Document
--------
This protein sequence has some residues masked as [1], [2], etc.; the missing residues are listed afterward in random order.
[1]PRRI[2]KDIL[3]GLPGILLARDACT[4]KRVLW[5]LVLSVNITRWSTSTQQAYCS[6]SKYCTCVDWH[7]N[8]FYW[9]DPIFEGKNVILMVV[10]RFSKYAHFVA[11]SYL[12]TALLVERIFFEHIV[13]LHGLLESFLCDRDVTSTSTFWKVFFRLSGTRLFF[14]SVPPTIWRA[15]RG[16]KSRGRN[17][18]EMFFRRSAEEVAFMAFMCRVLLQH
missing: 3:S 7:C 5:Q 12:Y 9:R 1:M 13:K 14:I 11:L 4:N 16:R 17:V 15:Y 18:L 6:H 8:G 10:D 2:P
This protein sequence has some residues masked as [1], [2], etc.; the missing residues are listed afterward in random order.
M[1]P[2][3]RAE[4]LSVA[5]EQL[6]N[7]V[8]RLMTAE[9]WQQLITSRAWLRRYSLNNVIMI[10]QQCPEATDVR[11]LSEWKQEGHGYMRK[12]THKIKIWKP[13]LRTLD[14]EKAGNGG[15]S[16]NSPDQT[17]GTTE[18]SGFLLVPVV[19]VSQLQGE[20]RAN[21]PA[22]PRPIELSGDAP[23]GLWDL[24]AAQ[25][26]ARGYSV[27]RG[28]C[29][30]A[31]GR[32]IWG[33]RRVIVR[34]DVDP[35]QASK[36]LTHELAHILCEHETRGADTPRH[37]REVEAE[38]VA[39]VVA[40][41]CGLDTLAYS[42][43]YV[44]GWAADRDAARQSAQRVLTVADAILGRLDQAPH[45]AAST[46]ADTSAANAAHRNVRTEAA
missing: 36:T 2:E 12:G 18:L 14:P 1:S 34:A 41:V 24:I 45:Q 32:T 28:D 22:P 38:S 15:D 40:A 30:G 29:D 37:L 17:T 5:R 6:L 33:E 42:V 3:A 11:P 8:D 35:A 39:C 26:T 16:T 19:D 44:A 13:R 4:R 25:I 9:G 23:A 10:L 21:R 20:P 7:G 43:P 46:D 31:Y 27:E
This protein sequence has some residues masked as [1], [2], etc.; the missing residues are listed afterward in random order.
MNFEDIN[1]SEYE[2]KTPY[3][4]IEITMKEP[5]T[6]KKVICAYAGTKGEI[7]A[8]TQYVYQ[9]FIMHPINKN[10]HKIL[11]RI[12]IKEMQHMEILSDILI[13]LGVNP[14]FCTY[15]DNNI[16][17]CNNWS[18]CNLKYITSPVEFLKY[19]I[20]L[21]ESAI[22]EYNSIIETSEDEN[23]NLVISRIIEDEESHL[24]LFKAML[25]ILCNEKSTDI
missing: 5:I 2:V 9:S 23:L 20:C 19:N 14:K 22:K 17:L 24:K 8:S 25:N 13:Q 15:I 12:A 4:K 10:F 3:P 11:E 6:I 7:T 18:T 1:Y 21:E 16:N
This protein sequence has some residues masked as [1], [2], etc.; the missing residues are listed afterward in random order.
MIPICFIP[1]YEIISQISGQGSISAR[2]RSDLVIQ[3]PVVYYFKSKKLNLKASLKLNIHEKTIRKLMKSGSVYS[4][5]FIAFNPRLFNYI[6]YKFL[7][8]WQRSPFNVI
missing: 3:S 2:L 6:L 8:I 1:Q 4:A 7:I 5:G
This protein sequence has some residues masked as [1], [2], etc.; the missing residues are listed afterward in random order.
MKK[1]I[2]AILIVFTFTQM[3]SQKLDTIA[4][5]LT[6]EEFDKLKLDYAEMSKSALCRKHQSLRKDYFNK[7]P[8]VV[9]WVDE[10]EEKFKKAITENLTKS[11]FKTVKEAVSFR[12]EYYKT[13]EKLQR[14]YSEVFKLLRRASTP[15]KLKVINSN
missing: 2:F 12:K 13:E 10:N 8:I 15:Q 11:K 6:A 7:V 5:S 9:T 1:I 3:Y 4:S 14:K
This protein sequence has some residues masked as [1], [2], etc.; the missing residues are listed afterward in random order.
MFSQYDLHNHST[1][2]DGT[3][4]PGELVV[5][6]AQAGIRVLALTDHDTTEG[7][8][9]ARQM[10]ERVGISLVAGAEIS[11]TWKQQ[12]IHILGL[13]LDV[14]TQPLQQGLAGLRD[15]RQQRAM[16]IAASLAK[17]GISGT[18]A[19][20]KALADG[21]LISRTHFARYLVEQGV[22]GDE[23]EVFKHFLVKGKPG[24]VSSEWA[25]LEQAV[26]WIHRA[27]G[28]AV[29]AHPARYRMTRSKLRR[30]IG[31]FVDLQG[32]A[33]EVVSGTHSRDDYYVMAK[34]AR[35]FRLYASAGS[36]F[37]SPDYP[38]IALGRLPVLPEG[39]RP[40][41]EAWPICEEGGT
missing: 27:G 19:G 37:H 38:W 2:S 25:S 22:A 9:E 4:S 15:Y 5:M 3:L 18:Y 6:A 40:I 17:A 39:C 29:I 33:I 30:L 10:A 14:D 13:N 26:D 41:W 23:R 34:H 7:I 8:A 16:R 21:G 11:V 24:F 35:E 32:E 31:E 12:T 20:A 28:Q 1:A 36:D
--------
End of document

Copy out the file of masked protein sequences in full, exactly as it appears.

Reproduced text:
This protein sequence has some residues masked as [1], [2], etc.; the missing residues are listed afterward in random order.
[1]PRRI[2]KDIL[3]GLPGILLARDACT[4]KRVLW[5]LVLSVNITRWSTSTQQAYCS[6]SKYCTCVDWH[7]N[8]FYW[9]DPIFEGKNVILMVV[10]RFSKYAHFVA[11]SYL[12]TALLVERIFFEHIV[13]LHGLLESFLCDRDVTSTSTFWKVFFRLSGTRLFF[14]SVPPTIWRA[15]RG[16]KSRGRN[17][18]EMFFRRSAEEVAFMAFMCRVLLQH
missing: 3:S 7:C 5:Q 12:Y 9:R 1:M 13:K 14:I 11:L 4:N 16:R 17:V 15:Y 18:L 6:H 8:G 10:D 2:P
This protein sequence has some residues masked as [1], [2], etc.; the missing residues are listed afterward in random order.
M[1]P[2][3]RAE[4]LSVA[5]EQL[6]N[7]V[8]RLMTAE[9]WQQLITSRAWLRRYSLNNVIMI[10]QQCPEATDVR[11]LSEWKQEGHGYMRK[12]THKIKIWKP[13]LRTLD[14]EKAGNGG[15]S[16]NSPDQT[17]GTTE[18]SGFLLVPVV[19]VSQLQGE[20]RAN[21]PA[22]PRPIELSGDAP[23]GLWDL[24]AAQ[25][26]ARGYSV[27]RG[28]C[29][30]A[31]GR[32]IWG[33]RRVIVR[34]DVDP[35]QASK[36]LTHELAHILCEHETRGADTPRH[37]REVEAE[38]VA[39]VVA[40][41]CGLDTLAYS[42][43]YV[44]GWAADRDAARQSAQRVLTVADAILGRLDQAPH[45]AAST[46]ADTSAANAAHRNVRTEAA
missing: 36:T 2:E 12:G 18:L 14:P 1:S 34:A 41:V 24:I 45:Q 32:T 28:D 22:P 38:S 15:D 40:A 30:G 29:D 37:L 17:T 5:R 6:L 33:E 42:V 3:A 11:P 8:D 35:A 39:C 26:T 16:T 19:D 44:A 13:R 4:R 25:I 9:G 23:A 10:L 21:R 20:P 7:G 43:P 46:D 31:Y 27:E
This protein sequence has some residues masked as [1], [2], etc.; the missing residues are listed afterward in random order.
MNFEDIN[1]SEYE[2]KTPY[3][4]IEITMKEP[5]T[6]KKVICAYAGTKGEI[7]A[8]TQYVYQ[9]FIMHPINKN[10]HKIL[11]RI[12]IKEMQHMEILSDILI[13]LGVNP[14]FCTY[15]DNNI[16][17]CNNWS[18]CNLKYITSPVEFLKY[19]I[20]L[21]ESAI[22]EYNSIIETSEDEN[23]NLVISRIIEDEESHL[24]LFKAML[25]ILCNEKSTDI
missing: 5:I 2:V 9:S 23:L 20:C 19:N 14:K 22:K 17:L 24:K 8:S 25:N 13:Q 15:I 12:A 4:K 10:F 3:P 11:E 6:I 7:T 18:T 1:Y 21:E 16:N
This protein sequence has some residues masked as [1], [2], etc.; the missing residues are listed afterward in random order.
MIPICFIP[1]YEIISQISGQGSISAR[2]RSDLVIQ[3]PVVYYFKSKKLNLKASLKLNIHEKTIRKLMKSGSVYS[4][5]FIAFNPRLFNYI[6]YKFL[7][8]WQRSPFNVI
missing: 3:S 2:L 6:L 8:I 1:Q 4:A 7:I 5:G
This protein sequence has some residues masked as [1], [2], etc.; the missing residues are listed afterward in random order.
MKK[1]I[2]AILIVFTFTQM[3]SQKLDTIA[4][5]LT[6]EEFDKLKLDYAEMSKSALCRKHQSLRKDYFNK[7]P[8]VV[9]WVDE[10]EEKFKKAITENLTKS[11]FKTVKEAVSFR[12]EYYKT[13]EKLQR[14]YSEVFKLLRRASTP[15]KLKVINSN
missing: 2:F 12:K 13:E 10:N 8:I 15:Q 11:K 6:A 7:V 5:S 9:T 1:I 3:Y 4:S 14:K
This protein sequence has some residues masked as [1], [2], etc.; the missing residues are listed afterward in random order.
MFSQYDLHNHST[1][2]DGT[3][4]PGELVV[5][6]AQAGIRVLALTDHDTTEG[7][8][9]ARQM[10]ERVGISLVAGAEIS[11]TWKQQ[12]IHILGL[13]LDV[14]TQPLQQGLAGLRD[15]RQQRAM[16]IAASLAK[17]GISGT[18]A[19][20]KALADG[21]LISRTHFARYLVEQGV[22]GDE[23]EVFKHFLVKGKPG[24]VSSEWA[25]LEQAV[26]WIHRA[27]G[28]AV[29]AHPARYRMTRSKLRR[30]IG[31]FVDLQG[32]A[33]EVVSGTHSRDDYYVMAK[34]AR[35]FRLYASAGS[36]F[37]SPDYP[38]IALGRLPVLPEG[39]RP[40][41]EAWPICEEGGT
missing: 27:G 19:G 37:H 38:W 2:S 25:S 22:A 9:E 4:S 15:Y 5:M 3:L 18:Y 6:A 40:I 17:A 39:C 29:I 33:I 30:L 10:A 14:D 13:N 26:D 41:W 23:R 34:H 7:I 8:A 16:R 21:G 11:V 24:F 35:E 32:E 31:E 12:T 20:A 28:Q 1:A 36:D